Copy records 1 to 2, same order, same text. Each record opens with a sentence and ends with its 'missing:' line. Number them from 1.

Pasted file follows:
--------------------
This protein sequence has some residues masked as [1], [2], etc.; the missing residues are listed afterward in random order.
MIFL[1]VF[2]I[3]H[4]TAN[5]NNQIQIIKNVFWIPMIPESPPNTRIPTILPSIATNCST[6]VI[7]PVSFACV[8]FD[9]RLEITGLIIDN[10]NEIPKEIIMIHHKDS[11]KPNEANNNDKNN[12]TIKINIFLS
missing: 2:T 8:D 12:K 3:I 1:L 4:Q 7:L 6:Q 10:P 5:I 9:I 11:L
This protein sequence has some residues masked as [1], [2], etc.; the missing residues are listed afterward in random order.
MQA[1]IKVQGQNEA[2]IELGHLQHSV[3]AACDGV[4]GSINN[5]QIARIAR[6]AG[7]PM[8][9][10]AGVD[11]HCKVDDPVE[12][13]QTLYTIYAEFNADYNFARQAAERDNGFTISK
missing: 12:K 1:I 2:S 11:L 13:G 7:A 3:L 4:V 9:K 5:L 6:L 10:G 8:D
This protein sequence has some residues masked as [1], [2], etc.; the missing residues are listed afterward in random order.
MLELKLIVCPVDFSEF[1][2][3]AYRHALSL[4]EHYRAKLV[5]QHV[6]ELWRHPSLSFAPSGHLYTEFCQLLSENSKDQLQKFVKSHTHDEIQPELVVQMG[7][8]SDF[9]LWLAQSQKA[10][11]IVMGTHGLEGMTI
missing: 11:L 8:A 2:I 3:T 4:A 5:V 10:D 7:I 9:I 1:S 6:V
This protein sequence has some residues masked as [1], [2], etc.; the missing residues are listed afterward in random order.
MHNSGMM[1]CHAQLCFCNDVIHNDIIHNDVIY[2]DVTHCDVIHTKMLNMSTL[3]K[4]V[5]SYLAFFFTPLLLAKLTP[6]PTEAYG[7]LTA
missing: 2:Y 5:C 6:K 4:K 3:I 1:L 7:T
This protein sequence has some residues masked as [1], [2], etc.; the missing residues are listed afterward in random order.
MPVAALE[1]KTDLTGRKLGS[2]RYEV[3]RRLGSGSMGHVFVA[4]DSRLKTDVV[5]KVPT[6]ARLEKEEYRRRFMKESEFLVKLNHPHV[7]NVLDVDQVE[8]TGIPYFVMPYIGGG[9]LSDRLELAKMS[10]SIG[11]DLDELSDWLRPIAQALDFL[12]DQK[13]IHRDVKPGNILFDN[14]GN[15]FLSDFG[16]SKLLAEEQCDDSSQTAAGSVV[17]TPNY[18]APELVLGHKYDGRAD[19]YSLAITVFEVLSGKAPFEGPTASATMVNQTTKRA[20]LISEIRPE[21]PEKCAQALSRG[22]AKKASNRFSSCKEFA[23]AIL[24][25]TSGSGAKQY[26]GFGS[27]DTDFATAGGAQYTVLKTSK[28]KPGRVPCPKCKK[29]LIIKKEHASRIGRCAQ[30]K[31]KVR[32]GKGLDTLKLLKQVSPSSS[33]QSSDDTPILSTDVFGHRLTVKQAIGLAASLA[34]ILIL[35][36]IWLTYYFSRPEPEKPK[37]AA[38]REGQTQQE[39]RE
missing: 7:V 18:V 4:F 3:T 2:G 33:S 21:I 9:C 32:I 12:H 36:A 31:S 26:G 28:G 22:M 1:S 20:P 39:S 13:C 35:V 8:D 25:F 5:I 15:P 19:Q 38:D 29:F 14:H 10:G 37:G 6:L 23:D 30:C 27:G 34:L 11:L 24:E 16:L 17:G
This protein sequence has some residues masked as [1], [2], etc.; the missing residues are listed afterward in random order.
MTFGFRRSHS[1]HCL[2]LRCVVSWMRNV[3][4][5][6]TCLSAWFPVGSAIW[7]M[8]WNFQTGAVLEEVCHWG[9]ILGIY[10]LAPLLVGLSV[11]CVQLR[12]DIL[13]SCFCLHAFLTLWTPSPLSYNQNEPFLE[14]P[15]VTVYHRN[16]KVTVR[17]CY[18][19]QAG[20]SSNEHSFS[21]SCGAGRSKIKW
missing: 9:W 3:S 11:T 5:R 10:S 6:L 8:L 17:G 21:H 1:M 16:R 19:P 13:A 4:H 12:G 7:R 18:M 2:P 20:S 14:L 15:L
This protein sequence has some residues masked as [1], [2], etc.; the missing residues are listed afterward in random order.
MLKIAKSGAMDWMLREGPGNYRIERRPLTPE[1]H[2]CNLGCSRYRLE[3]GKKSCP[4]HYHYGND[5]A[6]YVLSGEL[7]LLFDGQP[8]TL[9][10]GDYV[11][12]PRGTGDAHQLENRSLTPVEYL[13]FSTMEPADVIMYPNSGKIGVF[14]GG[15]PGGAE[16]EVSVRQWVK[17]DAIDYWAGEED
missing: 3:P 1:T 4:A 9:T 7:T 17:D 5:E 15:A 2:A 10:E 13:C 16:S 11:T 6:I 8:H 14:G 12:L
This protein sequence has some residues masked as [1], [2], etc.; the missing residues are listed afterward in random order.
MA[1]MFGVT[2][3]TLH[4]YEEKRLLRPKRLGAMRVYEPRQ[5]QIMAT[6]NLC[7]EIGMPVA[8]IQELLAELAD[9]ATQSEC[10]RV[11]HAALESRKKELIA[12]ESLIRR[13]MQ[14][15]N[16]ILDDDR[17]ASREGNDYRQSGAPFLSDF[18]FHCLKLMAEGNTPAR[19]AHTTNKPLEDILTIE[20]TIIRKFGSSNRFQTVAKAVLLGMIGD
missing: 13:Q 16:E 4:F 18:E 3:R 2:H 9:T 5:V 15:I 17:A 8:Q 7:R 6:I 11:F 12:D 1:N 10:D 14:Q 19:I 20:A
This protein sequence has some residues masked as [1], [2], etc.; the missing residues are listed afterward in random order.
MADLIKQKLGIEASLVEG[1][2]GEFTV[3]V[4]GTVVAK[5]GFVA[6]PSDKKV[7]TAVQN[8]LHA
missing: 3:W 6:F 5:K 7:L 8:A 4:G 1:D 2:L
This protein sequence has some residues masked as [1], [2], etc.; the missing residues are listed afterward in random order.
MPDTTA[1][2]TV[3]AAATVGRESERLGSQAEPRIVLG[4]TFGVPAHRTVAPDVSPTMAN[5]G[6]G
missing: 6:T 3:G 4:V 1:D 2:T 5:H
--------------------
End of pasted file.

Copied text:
This protein sequence has some residues masked as [1], [2], etc.; the missing residues are listed afterward in random order.
MIFL[1]VF[2]I[3]H[4]TAN[5]NNQIQIIKNVFWIPMIPESPPNTRIPTILPSIATNCST[6]VI[7]PVSFACV[8]FD[9]RLEITGLIIDN[10]NEIPKEIIMIHHKDS[11]KPNEANNNDKNN[12]TIKINIFLS
missing: 2:T 8:D 12:K 3:I 1:L 4:Q 7:L 6:Q 10:P 5:I 9:I 11:L
This protein sequence has some residues masked as [1], [2], etc.; the missing residues are listed afterward in random order.
MQA[1]IKVQGQNEA[2]IELGHLQHSV[3]AACDGV[4]GSINN[5]QIARIAR[6]AG[7]PM[8][9][10]AGVD[11]HCKVDDPVE[12][13]QTLYTIYAEFNADYNFARQAAERDNGFTISK
missing: 12:K 1:I 2:S 11:L 13:G 7:A 3:L 4:V 9:K 5:L 6:L 10:G 8:D